fhrivers
fhrivers

The damn Start Menu didn't go anywhere. I'm mildly acquainted with WDP and even I know that the original Start Menu is just a click or touch away.

AudeKhatru
AudeKhatru

Naysayers need to pay attention. Microsoft has been listening for some time. I was on the Windows Phone Backstage forum, and they were listening to us from the beginning. "Windows Phone 7 Series" We got that shortened to Windows Phone 7. No Cut and Paste....we were told that would be added after WP7 shipped, long before it shipped. They are listening. We need to keep talking, and not just whining.

wompai
wompai

tabbed browsing in the windows explorer, ain't that cool?

cquirke
cquirke

If you don't kick ass now, early in the development, you'll get feature-frozen out. Also, remember; this is the Sinofsky era, where less is known or shown during development, user feedback is likely to be ignored, and shipping on time may override getting it right. On that, it's inappropriate to compare Vista with 7, as most of the big work was already done in Vista. A generic MS problem is "competition envy", where instead of making a better Windows, it's all about chasing after what others are doing and playing the "me too" game. For example, if "the cloud" makes MS nervous, they set out to "embrace the cloud", eroding what is good about NOT blurring the edges between your system and everywhere else. We've seen this with IE4's "everything's a web page", Vista's "search everything", and the nth attempt to restart MSN as Windows Live. When I start an app, I want to know exactly what code I'm launching. That's why we have unique filespecs and file name extensions. I don't want to "search" and get spoofed into vendor-shoved (or malware) look-alike by-catch. What kills the Start Menu is allowing software vendors to design it on a piecemeal basis, then making it harder for users to fix this. Nearly every Start Menu entry starts with the vendor's name (who cares what that is?), then there may be a single pointless flyout from there, then 4 icons of which 1 is destructive (uninstall), 2 are useless fluff ("register" and the same Help I'd get via F1 in the app) and 1 is what I would typically want to do. This gets worse when uninstallers can't track relocated or renamed shortcuts to remoive them, updates keep asserting unwanted icons, and even startup items added to do nothing but recreate the vendor's desired hooray-for-us entries (PowerDVD, we hate you). Some vendors even drop a Desktop.ini to assert corporate Tourettes of (C) this, (R) that and TM the next thing (Intel, take a bow and die). Sometimes I think folks flee to Apple just to avoid pushy self-serving vendors. You've just bought a laptop; do you really need wallpaper and screen saver to scream the brand in your face all day long? And do you really think Metro is going to fix this, where vendors can squirt junk directly to the desktop via the 'net?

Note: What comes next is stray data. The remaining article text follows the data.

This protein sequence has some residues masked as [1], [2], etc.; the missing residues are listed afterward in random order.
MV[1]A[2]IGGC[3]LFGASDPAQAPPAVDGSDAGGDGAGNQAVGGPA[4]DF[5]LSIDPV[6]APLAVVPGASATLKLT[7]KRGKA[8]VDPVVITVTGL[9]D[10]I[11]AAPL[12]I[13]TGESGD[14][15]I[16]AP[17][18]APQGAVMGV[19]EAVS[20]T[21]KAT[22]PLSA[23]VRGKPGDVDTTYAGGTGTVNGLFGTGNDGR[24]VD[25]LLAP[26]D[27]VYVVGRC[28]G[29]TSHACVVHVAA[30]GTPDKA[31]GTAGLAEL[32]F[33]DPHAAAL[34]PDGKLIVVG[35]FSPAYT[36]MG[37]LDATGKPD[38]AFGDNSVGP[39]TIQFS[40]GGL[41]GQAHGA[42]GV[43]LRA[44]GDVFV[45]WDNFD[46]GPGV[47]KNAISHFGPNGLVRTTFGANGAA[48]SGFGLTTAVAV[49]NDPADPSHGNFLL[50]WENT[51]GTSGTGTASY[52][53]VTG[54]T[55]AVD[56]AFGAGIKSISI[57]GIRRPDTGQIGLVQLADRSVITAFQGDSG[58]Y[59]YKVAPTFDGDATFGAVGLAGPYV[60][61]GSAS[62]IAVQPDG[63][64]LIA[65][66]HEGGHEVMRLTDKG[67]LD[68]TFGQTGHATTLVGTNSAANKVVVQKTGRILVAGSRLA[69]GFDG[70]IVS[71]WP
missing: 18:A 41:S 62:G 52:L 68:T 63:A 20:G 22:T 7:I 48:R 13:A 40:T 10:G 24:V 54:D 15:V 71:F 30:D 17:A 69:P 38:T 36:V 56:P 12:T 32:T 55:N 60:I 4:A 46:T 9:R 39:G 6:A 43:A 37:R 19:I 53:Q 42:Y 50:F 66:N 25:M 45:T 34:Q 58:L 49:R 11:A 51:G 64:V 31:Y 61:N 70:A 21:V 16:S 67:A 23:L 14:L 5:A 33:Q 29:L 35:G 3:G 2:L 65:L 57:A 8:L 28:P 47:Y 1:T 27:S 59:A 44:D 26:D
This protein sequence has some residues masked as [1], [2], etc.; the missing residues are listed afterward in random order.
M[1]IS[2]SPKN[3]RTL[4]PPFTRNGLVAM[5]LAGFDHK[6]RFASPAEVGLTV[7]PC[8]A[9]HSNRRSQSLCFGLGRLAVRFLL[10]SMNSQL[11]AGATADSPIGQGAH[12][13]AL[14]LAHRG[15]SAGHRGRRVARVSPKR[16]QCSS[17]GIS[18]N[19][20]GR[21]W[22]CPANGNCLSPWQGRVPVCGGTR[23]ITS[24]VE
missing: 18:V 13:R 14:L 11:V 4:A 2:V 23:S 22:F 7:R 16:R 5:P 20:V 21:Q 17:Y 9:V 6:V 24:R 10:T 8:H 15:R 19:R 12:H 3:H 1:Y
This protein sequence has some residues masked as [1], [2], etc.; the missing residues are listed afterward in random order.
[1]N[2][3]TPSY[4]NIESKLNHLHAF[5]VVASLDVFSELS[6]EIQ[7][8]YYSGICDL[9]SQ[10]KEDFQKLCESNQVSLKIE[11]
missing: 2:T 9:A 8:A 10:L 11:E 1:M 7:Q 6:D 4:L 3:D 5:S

portable
portable

Think about it. One person changing isn't a big deal. Now let's take a small business, running on a shoestring, that has 15 people running MS. That is 15 people who will have to be re-trained (you KNOW Office will change too). They will have to have re-training because ALL their habits will no longer work. This is good for MS, you buy Win 8, then have to buy "Office 8" to go with it, and lots of training from MS authorized suppliers. Meanwhile the poor small business is out thousands of dollars for re-training, and lost productivity. Ah, MS doesn't care... they make the money. I have been loyal to MS since my first DOS machine in the early 80s, but each new release of Windows now requires re-training, and MORE new software to be compatible. IF Win 8 is as bad as it looks this may be what I need to go to Linux. On the other hand, I have NEVER seen an even numbered release that was any good, so maybe "Win 9" will fix things.